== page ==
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Fig. 3. Site model for a village housing scheme by Emily Poon.

Jienchu (1963): 56.

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Fig. 4. Plan of a typical house for a village housing scheme by Emily Poon.

Jienchu (1963): 58.

Jienchu was the first publication and main platform for the work and ideas of architectural students and female graduates from the University of Hong Kong through the 1960s. The 1964 issue includes the work of four female students: a hostel village for the Chinese University of Hong Kong designed by Choa Kin Ling, a Catholic church by Patti Lai Suk King and Annie Lo Hung Suen, and an Anglican church by Joy Ling Shang as part of their third-year church design project.105 Ling was the third-year student representative of the fifteen-member University Architectural Society headed by Gregory. The only other female member was Annette Chang, who was the first-year student representative. Lo and Ling’s final thesis projects—a fashion school and an urban redevelopment at Kennedy Road and Queen’s Road East respectively—are also featured in the 1967 issue.106 Both projects are indicative of the cultural and urban transformation in the city. Lo’s fashion school was a direct response to the booming textile-manufacturing industry, which saw increasing demand for art and fashion design education in the city.107 Ling’s urban redevelopment project to preserve and rehabilitate existing residential buildings in Central was a direct response to the government’s redevelopment efforts (figs. 5–6).108 In 1969, fourth-year architecture student Mabel Yeung So Hing won the competition for the design of an exhibition kiosk sponsored by the Productivity Centre to showcase the work of the Productivity Council,109 part of the Chinese Manufacturers’ exhibition that ran from November 1969 to January 1970.110 This was the first time a design project was publicly credited to a Hong Kong woman architect, albeit one in training.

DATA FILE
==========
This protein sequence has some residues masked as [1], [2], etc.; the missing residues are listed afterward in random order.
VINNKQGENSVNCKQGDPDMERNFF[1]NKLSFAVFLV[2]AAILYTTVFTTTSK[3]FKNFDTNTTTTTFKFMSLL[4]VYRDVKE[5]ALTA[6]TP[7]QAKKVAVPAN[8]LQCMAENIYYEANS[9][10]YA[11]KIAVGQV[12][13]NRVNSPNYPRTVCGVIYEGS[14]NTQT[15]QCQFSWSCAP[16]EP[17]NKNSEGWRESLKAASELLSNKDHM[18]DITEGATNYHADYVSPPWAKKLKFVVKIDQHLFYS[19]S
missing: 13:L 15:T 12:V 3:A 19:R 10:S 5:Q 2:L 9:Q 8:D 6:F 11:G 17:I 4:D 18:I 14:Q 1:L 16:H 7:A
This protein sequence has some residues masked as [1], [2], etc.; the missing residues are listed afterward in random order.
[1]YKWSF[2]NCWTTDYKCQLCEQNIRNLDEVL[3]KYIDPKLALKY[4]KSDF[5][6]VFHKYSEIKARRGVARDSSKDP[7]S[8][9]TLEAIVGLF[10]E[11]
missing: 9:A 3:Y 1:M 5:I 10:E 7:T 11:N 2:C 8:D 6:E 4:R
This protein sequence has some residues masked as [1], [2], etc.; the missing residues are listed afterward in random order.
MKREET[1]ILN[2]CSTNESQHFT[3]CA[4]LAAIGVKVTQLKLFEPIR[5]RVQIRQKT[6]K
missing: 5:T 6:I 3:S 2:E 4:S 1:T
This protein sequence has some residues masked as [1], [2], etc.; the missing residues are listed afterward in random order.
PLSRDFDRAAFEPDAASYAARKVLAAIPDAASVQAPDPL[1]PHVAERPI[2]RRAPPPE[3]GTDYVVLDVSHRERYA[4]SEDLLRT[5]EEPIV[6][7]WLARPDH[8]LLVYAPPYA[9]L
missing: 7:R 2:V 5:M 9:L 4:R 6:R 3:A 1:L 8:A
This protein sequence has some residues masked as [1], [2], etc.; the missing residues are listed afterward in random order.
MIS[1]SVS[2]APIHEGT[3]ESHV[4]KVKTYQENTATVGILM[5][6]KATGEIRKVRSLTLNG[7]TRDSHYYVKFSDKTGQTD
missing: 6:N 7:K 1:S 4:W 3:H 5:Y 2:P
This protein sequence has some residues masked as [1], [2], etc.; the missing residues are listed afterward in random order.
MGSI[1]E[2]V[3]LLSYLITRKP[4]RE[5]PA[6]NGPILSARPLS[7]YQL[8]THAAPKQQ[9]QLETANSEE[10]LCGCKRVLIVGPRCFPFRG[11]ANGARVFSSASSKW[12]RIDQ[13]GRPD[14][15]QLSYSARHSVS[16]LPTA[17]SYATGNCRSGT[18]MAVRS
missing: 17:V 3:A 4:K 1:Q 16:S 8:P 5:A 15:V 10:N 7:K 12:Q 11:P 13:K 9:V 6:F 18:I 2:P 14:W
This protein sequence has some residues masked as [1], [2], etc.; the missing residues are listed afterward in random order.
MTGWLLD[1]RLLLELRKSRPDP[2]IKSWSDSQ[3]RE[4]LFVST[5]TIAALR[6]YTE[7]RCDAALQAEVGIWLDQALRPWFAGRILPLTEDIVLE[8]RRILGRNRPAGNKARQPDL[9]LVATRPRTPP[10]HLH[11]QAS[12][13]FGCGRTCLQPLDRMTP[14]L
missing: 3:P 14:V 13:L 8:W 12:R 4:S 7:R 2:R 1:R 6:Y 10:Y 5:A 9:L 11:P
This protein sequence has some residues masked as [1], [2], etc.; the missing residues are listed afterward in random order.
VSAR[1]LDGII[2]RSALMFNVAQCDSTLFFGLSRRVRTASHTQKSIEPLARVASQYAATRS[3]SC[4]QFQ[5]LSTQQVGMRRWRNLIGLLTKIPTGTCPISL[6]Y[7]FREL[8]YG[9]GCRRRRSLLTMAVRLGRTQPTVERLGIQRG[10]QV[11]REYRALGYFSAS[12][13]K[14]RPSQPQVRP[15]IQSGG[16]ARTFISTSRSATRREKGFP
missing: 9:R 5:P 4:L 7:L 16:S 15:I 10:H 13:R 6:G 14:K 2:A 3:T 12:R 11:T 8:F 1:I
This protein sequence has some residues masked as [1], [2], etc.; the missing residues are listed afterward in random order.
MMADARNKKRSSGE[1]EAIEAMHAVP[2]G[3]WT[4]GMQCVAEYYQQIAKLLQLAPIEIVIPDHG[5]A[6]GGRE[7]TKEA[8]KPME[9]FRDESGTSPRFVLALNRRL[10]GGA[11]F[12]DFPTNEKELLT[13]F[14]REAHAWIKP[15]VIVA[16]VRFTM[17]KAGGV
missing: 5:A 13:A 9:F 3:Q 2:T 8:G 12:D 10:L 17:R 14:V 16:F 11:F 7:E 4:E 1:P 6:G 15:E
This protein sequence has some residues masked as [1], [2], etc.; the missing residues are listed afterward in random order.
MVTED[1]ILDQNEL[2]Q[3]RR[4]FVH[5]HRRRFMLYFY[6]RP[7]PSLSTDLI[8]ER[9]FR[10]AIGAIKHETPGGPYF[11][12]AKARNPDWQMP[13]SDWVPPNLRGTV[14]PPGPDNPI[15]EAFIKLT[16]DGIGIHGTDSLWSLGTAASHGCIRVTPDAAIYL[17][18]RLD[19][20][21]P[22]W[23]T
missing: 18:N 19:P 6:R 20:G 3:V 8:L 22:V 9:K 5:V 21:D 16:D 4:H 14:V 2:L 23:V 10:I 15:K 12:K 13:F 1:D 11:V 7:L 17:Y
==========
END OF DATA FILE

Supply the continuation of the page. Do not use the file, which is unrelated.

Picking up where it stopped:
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Fig. 5. Site plan for Urban Redevelopment – Project A by Joy Ling.

Jienchu (1967): 50.

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Fig. 6. Plan of typical flat for Urban Redevelopment – Project A by Joy Ling.

Jienchu (1967): 50.